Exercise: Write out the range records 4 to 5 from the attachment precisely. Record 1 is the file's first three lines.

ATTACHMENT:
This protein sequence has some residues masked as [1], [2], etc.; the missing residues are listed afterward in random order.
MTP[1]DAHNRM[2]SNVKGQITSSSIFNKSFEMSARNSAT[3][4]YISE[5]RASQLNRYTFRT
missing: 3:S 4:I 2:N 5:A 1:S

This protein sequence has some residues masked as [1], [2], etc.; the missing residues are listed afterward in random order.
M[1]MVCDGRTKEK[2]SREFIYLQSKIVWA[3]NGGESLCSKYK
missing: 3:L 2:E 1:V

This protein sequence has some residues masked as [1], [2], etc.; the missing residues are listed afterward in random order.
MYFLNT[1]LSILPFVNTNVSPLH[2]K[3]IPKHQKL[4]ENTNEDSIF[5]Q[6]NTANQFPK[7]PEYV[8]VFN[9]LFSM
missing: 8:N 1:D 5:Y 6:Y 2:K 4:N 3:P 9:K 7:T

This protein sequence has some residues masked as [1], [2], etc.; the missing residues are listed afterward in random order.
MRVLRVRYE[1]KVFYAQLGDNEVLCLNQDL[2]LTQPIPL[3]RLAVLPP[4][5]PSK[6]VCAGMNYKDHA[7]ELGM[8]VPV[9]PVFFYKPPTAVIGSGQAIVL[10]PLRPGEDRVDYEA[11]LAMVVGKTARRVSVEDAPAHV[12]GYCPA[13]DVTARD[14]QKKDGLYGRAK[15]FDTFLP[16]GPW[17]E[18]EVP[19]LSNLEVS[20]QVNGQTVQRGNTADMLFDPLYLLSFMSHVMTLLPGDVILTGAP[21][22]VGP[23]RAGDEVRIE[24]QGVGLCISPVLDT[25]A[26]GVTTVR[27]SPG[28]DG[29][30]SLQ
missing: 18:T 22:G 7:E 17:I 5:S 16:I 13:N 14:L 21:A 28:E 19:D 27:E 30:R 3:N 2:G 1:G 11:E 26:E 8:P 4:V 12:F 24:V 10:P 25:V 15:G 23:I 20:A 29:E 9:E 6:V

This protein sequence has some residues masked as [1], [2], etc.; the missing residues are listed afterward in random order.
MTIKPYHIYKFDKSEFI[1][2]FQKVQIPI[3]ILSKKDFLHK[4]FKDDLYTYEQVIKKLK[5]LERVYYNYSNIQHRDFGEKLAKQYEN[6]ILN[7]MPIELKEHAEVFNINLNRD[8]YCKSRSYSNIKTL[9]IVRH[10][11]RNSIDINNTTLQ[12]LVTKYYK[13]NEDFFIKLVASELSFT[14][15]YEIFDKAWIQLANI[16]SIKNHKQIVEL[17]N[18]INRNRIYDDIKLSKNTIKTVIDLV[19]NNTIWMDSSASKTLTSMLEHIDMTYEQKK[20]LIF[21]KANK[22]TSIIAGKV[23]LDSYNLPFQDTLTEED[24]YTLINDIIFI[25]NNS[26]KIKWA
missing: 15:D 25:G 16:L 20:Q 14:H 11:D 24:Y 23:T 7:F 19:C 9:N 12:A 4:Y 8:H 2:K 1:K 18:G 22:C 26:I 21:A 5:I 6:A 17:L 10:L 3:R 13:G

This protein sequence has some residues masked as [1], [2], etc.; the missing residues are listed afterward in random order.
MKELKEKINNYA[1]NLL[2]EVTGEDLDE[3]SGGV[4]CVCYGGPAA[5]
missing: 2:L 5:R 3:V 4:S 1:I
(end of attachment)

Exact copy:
This protein sequence has some residues masked as [1], [2], etc.; the missing residues are listed afterward in random order.
MRVLRVRYE[1]KVFYAQLGDNEVLCLNQDL[2]LTQPIPL[3]RLAVLPP[4][5]PSK[6]VCAGMNYKDHA[7]ELGM[8]VPV[9]PVFFYKPPTAVIGSGQAIVL[10]PLRPGEDRVDYEA[11]LAMVVGKTARRVSVEDAPAHV[12]GYCPA[13]DVTARD[14]QKKDGLYGRAK[15]FDTFLP[16]GPW[17]E[18]EVP[19]LSNLEVS[20]QVNGQTVQRGNTADMLFDPLYLLSFMSHVMTLLPGDVILTGAP[21][22]VGP[23]RAGDEVRIE[24]QGVGLCISPVLDT[25]A[26]GVTTVR[27]SPG[28]DG[29][30]SLQ
missing: 18:T 22:G 7:E 17:I 5:S 16:I 13:N 14:L 21:A 28:E 19:D 27:E 30:R 3:N 2:G 1:G 11:E 26:E 8:P 4:V 12:F 24:V 10:P 25:V 15:G 23:I 20:A 29:E 9:E 6:V

This protein sequence has some residues masked as [1], [2], etc.; the missing residues are listed afterward in random order.
MTIKPYHIYKFDKSEFI[1][2]FQKVQIPI[3]ILSKKDFLHK[4]FKDDLYTYEQVIKKLK[5]LERVYYNYSNIQHRDFGEKLAKQYEN[6]ILN[7]MPIELKEHAEVFNINLNRD[8]YCKSRSYSNIKTL[9]IVRH[10][11]RNSIDINNTTLQ[12]LVTKYYK[13]NEDFFIKLVASELSFT[14][15]YEIFDKAWIQLANI[16]SIKNHKQIVEL[17]N[18]INRNRIYDDIKLSKNTIKTVIDLV[19]NNTIWMDSSASKTLTSMLEHIDMTYEQKK[20]LIF[21]KANK[22]TSIIAGKV[23]LDSYNLPFQDTLTEED[24]YTLINDIIFI[25]NNS[26]KIKWA
missing: 15:D 25:G 16:L 20:Q 14:H 11:D 24:Y 23:T 7:F 19:C 9:N 12:A 4:Y 8:H 2:K 1:K 18:G 22:C 26:I 21:A 5:I 6:A 17:L 10:L 3:R 13:G